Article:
After a notable absence, kiwi will, once again, roam free throughout the Pukenui Forest on Whangarei's Western outskirts.
It's been an elaborate, ten-year slog for the Pukenui Western Hills Forest Charitable Trust to intensively manage the 1,700 hectare land and reinstate it to a standard safe for kiwi to live.
This involved controlling mammalian predators – a different task to eradication, explains Pukenui ranger Bevan Cramp.
"Being on the mainland, eradication of mammalian pests isn't really an option as waves of pests continuously reinvade the area. This means the aim is to control the pests, rather than try and completely remove them, which is a huge task and an effort we can't let subside if we want to give our native species a place of refuge."
The translocation will take place on March 17, when 12 of the 40 adult kiwi destined for Pukenui Forest, will be transported from predator-free Motuora Island, in the Hauraki Gulf. They were originally sourced as eggs or chicks from Ngati Hine rohe, in Whangarei before being raised to maturity on the island. The remaining kiwi will return to the forest over the next three years, with further kiwi sourced from Matakohe/Limestone Island to supplement the population. All kiwi will be fitted with transmitters and closely monitored for at least a year.
Pukenui Forest was logged in the 1920s but has since regenerated and is now the largest remaining remnant of native forest in the Whangarei district. Managed by the Department of Conservation (DOC) and Whangarei District Council (WDC), the forest is a mix of both old growth and regenerating forest with greatly varying terrain, encompassing mountains, valleys and countless streams. Additionally, there are several important Maori archaeological sites, including defended pa sites and kainga (villages).
"The varied terrain and forest types within Pukenui Forest provide a multitude of different habitats for many native species," says Bevan. "This includes several bird, reptile, fish and invertebrate species, as well as several rare plant species. Species of note are kukupa, long-tailed bat, tomtit, tui and ruru, as well as occasional visitors, such as kaka and pateke."
Bevan says, in the past, species such as North Island kokako, riflemen, kakariki and, of course, kiwi would also have lived there. However, due to human impacts; the introduction of mammalian predators such as dogs, mustelids, possums, rats and feral cats, many species have become locally extinct within Pukenui.
"It is not unlikely that extinct species, such as piopio, huia and laughing owl would have also dwelled here before these species were lost completely," he adds.
Bevan says it's unclear how long kiwi have been absent from the area after the population was wiped out by predators.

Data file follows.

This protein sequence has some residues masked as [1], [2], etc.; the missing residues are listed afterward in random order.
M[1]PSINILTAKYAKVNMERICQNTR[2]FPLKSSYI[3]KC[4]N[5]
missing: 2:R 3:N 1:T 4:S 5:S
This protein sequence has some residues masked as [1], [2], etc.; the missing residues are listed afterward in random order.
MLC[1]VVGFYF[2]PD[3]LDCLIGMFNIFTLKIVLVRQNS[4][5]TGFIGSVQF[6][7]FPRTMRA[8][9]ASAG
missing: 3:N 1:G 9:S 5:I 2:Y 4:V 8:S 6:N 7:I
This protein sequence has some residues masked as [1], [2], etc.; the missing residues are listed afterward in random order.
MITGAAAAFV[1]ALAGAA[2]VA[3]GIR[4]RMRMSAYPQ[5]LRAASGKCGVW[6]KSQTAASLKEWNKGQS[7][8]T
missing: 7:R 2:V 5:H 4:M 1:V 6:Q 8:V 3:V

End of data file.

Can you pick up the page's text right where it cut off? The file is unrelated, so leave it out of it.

"The last report I know of was locals hearing kiwi calls around Woods Rd four or five years ago. However, this was not confirmed. We can say with certainty they were still in there in the 1990s as there are records of dogs killing kiwi in the area - hence the reason we are really pushing the no-dog message ahead of March's release."
Dogs are the biggest killers of adult kiwi in Northland and any dog is capable of doing so, he says.
"The best way to ensure this doesn't happen is to never let dogs and kiwi meet in the first place, which means not taking dogs into kiwi zones, such as Pukenui Forest, the Whau Valley Dam catchment and Coronation Reserve."
The kiwi translocation is but one step of many on Pukenui Trust's journey to return the forest back to its natural state.
"The aim of all this is, not only to return kiwi, but to restore the Pukenui Forest to the pristine native ecosystem that it once was. We hope to further enhance the forest for a long time yet which would include the translocation of other species in the future."
Bevan says it has been a long road with Pukenui Forest Trust working alongside DOC, WDC, Northland Regional Council and local hapu, but well worth it.
"It's a massive accomplishment of which a huge amount of people have, in some way, been involved. This includes, not only the previously mentioned parties, but also sponsors, school groups, Northtec students and other volunteers who have contributed in different ways over the years."
To celebrate the DOC approval of the translocation, a public ceremony will be held at Maunu Primary School on March 17 at 1pm to welcome home the first of the kiwi before they are placed in pre-installed release boxes in the forest, from which they will be released later that night.
Meanwhile, public meetings will be held at the Quarry Gardens March 7 and Hurupaki School March 8 to engage the wider community about Pukenui Forest, kiwi and the threat uncontrolled dogs pose to the kiwi.